I agree with your insightful comments on Adam, Hetty, Arthur, and Mary Burge. But how do you see Bartle as deluded? Just because you disagree with him? Or do you see, as in the others, some way in which he actually isn't who he thinks to himself he is?

Also, I would add Dinah to those who are not deluding themselves. She seems to me to have her head screwed on pretty straight. If there is any delusion in her, it's not understanding just how strong and good she is. But if that is a fault in her, it's one of Christian humility, not delusion, I think.


message 10: by Joanna (new)

Joanna (joannamauselina) | 15 comments Actually, Dinah was on my mental list of the not deluded, but when I was writing earlier, I was thinking of the locals and forgot her. Dinah indeed is very insightful - being the only one to foresee trouble for Hetty, for instance. As to Bartle, I think that despising half the human race qualifies as deluded. I did not mean to imply that he is deluded as to himself. He seems pretty realistic there, even to the point that he admits that his misogyny is related to an earlier personal misfortune.


message 11: by Everyman (new)

Everyman | 3582 comments Joanna wrote: "As to Bartle, I think that despising half the human race qualifies as deluded."

Well, I personally don't see that as qualifying as a delusion -- some might even say it's simply recognition of reality -- but okay.

And we have to remember at the same time that many in the British Empire despised nearly that many people in India, China, and elsewhere. All deluded?


message 12: by MadgeUK (last edited Oct 05, 2010 11:16AM) (new)

MadgeUK | 5214 comments There is significance too in the fact that Hetty and the other characters come from Loamshire whereas Dinah comes from Stonyshire. There are two different kinds of description - of Mrs Poyser's garden and the farm and of the harsh landscape through which Hetty later journeys.

'That rich undulating district of Loamshire to which Hayslope belonged, lies close to a grim outskirt of Stonyshire, overlooked by its barren hills as a pretty blooming sister may sometimes be seen linked in the arm of a tall, swarthy brother; and in two or three hours' ride the traveller might exchange a bleak treeless region, intersected by lines of cold grey stone, for one where his road wound under the shelter of woods, or up swelling hills, muffled with hedgerows and long meadow-grass and thick corn; and where at every turn he came upon some fine old country seat nestled in the valley or crowning the slop, some homestead with its long length of arn and its cluster of golden ricks, some grey steeple looking out for a pretty confusion of trees and thatch and dark-red tiles.' (Chapter II.)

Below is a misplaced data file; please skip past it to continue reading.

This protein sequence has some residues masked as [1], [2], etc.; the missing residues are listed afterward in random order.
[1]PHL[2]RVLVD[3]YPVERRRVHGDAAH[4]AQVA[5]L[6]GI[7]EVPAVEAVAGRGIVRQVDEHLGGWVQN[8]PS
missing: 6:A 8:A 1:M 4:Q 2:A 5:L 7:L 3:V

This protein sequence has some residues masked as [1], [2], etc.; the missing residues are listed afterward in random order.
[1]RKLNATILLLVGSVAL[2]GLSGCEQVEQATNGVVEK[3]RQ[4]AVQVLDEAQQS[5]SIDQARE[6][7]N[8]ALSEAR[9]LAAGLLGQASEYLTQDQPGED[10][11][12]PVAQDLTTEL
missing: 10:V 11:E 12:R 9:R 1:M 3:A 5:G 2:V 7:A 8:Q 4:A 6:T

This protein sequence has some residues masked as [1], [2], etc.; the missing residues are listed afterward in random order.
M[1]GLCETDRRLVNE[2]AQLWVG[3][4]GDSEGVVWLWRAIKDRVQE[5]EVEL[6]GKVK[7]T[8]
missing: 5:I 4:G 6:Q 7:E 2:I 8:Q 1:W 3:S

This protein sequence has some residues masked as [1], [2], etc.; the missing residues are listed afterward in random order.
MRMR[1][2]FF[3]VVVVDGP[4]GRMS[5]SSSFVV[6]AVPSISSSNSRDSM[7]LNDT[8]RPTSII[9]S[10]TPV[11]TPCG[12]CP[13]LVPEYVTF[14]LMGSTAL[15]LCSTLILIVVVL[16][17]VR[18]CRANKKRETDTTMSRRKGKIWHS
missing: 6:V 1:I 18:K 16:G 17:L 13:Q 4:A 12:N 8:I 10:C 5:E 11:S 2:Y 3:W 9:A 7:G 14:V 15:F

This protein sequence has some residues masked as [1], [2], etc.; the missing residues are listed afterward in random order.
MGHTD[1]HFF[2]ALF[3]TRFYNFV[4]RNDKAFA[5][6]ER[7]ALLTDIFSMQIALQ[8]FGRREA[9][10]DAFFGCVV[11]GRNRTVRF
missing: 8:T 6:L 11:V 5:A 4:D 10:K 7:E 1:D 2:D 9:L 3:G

We are told at the outset that the counties are neighbours and we are not allowed to forget that the richness and abundance of the former are close to the barrenness of the latter, that the poverty and human misery of the mines and industrial towns are close to the prosperity and security of the agricultural world. Dinah's stern demeanour comes from Stonyshire, and reminds the Loamshire community, which is perhaps too easygoing, of its proximity to suffering, suffering which it is to later experience directly through Hetty. I feel that there has to be a change in the hubris of both these characters before the end of the novel, that Dinah as well as Hetty will have to suffer some form of catharsis.


message 13: by Rosemary (new)

Rosemary | 180 comments Joanna wrote: "I was going to comment on what I saw as a major theme in the novel, but Madge and Everyman beat me to the punch. That would of course, be the obliviousness and self-delusion of most of the main c..."

I was just reading an essay on Middlemarch, and that writer pointed out, very aptly I thought, that the theme of self-delusion runs strongly through Eliot's works. Now, I've only read Middlemarch and AB, but it's true to my experience so far. In Middlemarch Dorothea deludes herself about Casaubon, Lydgate deludes himself about Rosamond, Rosamond is just all-around deluded, Casaubon tries desperately to convince himself that he's not a total failure . . . and on and on.

What I really love about all this is that Eliot can write remarkably intelligent and well-rounded characters who delude themselves in a perfectly realistic way. Often I'm watching some wacky romantic comedy or what have you and the characters are SO oblivious and SO deluded that they are unbelievable. Eliot carries it off in a was so true to life . . .

. . . actually, I'm also reminded of Edith Wharton. Newland Archer was a master at self-delusion.


message 14: by MadgeUK (last edited Oct 05, 2010 01:21PM) (new)

MadgeUK | 5214 comments Everyman wrote: "All deluded?..."

Yes, if the delusion was part of the widely held views about racial superiority. And surely misogyny, a hatred of women, stems from a deluded way of looking at them?